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Soft Holiday Landing

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​Much of the U.S. has been pummeled by a winter storm, cold weather, snarled travel. Northern Europe is getting it, too, but even worse. Many, many minds are on the mid-week Christmas holiday and much of the rest of the world will have to wait while the Christian (and not-so-Christian) societies celebrate.

This squelches trading for a few days. Having Christmas on a Wednesday is about as disruptive to markets as any day can be. Volume began to slide last week, really dropped today and will be as gossamer as the ghosts that appeared to Ebenezer Scrooge in A Christmas Carol.
On a further holiday note, Reuters had this to say about the physical market today:

"Tumbling gold prices, growing consumer confidence and aggressive discounting by retailers have Americans flocking to jewelers' counters this holiday shopping season.


"The U.S. gold jewelry industry is on track for its highest sales for the fourth quarter since 2010 and its first annual increase in gold sales in more than a decade, precious metal consultant Thomson Reuters GFMS has estimated.


"Renewed consumer appetite for gold is unlikely to counteract the lack of investment dollars and reverse the downward trend for prices. But U.S. demand is a bright spot in a global gold market where import restrictions in India have slowed buying in that country, one of the world's biggest consumers."


Market analysts, when asked by Bloomberg, have been consistently bearish on gold in the past few months. 2014 forecasts are bleak. Even Paulson sold half his gold earlier this year and resisted the temptation to buy more during the last quarter. UBS predicts an average price of $1,200 for the year, which is a tad below where it opened today. Goldman Sachs still says to sell it. For many, there's just no way to read great news for gold in that kind of news.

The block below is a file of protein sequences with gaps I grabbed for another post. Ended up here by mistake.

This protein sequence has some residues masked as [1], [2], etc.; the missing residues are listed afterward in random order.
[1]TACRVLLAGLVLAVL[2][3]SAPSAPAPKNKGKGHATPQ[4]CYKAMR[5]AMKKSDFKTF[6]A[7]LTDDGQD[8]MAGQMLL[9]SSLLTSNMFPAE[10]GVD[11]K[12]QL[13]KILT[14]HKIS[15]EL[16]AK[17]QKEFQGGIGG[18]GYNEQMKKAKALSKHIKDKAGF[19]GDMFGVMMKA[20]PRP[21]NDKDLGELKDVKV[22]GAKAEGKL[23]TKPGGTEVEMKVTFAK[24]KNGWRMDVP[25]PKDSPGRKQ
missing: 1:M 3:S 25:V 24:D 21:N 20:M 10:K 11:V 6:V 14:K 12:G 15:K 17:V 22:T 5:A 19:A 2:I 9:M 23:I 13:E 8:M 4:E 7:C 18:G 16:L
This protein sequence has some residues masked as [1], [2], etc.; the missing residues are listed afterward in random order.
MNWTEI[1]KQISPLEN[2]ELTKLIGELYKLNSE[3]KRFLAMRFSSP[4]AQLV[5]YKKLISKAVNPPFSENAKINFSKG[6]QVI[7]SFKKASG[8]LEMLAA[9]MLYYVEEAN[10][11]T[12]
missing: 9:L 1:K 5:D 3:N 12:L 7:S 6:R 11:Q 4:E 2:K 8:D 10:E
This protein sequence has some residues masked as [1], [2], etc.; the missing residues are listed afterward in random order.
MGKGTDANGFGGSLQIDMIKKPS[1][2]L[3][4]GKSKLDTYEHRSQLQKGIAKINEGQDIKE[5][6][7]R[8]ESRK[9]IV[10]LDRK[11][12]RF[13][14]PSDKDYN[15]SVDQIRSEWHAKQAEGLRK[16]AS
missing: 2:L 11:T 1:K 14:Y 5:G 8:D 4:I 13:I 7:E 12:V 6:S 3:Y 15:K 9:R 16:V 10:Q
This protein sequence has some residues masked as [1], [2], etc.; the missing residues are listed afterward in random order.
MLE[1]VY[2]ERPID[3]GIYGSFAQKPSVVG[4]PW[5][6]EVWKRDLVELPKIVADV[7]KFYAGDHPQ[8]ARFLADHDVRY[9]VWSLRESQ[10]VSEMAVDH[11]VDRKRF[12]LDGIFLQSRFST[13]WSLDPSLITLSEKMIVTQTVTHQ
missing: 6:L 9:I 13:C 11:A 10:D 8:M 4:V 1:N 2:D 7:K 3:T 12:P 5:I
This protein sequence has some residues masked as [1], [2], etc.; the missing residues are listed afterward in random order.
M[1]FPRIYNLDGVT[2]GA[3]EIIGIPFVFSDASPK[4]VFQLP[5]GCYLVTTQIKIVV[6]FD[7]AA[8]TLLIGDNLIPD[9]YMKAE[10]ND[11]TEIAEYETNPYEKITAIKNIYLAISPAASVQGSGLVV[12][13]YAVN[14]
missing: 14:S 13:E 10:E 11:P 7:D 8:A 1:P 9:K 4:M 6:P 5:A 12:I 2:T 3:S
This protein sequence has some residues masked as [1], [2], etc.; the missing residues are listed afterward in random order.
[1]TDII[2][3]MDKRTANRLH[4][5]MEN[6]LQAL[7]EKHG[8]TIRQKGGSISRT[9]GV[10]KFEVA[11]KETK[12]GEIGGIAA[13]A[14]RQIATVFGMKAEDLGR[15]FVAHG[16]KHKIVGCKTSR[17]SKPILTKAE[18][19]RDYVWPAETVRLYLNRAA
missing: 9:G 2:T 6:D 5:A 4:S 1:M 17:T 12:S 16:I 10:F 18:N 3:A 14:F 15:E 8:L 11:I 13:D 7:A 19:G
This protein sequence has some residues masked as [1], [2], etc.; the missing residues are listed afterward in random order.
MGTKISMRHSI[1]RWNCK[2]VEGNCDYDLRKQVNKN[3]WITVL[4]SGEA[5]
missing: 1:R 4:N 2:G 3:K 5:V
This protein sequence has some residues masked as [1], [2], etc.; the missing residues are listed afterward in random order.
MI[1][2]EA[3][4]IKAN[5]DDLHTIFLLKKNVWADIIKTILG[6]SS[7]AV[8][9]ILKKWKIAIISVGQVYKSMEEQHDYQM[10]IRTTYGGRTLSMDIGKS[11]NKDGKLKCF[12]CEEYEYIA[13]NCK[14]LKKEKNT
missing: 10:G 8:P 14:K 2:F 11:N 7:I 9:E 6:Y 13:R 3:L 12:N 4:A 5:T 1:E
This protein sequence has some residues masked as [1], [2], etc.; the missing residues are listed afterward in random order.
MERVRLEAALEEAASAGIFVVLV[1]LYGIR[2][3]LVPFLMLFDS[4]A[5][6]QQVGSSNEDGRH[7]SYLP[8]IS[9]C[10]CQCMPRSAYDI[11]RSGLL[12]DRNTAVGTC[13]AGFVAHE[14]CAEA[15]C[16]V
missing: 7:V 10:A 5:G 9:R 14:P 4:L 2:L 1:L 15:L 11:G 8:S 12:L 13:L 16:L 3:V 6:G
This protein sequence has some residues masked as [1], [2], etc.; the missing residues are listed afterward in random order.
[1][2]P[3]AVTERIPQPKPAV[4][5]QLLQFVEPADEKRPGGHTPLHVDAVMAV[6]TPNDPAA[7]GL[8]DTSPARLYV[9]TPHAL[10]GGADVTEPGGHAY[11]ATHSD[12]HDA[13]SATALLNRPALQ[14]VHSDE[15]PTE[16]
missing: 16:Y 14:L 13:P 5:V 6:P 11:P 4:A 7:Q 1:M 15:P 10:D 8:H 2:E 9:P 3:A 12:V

"The pressure is clearly staying on the yellow metal," said Matt Zeman, senior market strategist with Chicago-based futures brokerage Kingsview Financial. "A lot of people feel that the Fed is in fact tapering is bearish for gold." Mr. Zeman added that if gold breaks below its June low, the losses could add up rapidly, dropping as much as $200 an ounce in days. "Gold could be headed for another large leg lower in the near future," he said. "You could be looking at sub-$1,000-an-ounce gold fairly quickly."


Many investors are indeed taking a break this week ahead of Christmas. So, some of the downward movement may only be position squaring and peace-of-mind selling.


The Comex trading floor will close one hour earlier on Tuesday, and gold trading on both sides of the Atlantic will be closed Wednesday in observance of Christmas.


As always, wishing you good trading,


Gary S. Wagner - Executive Producer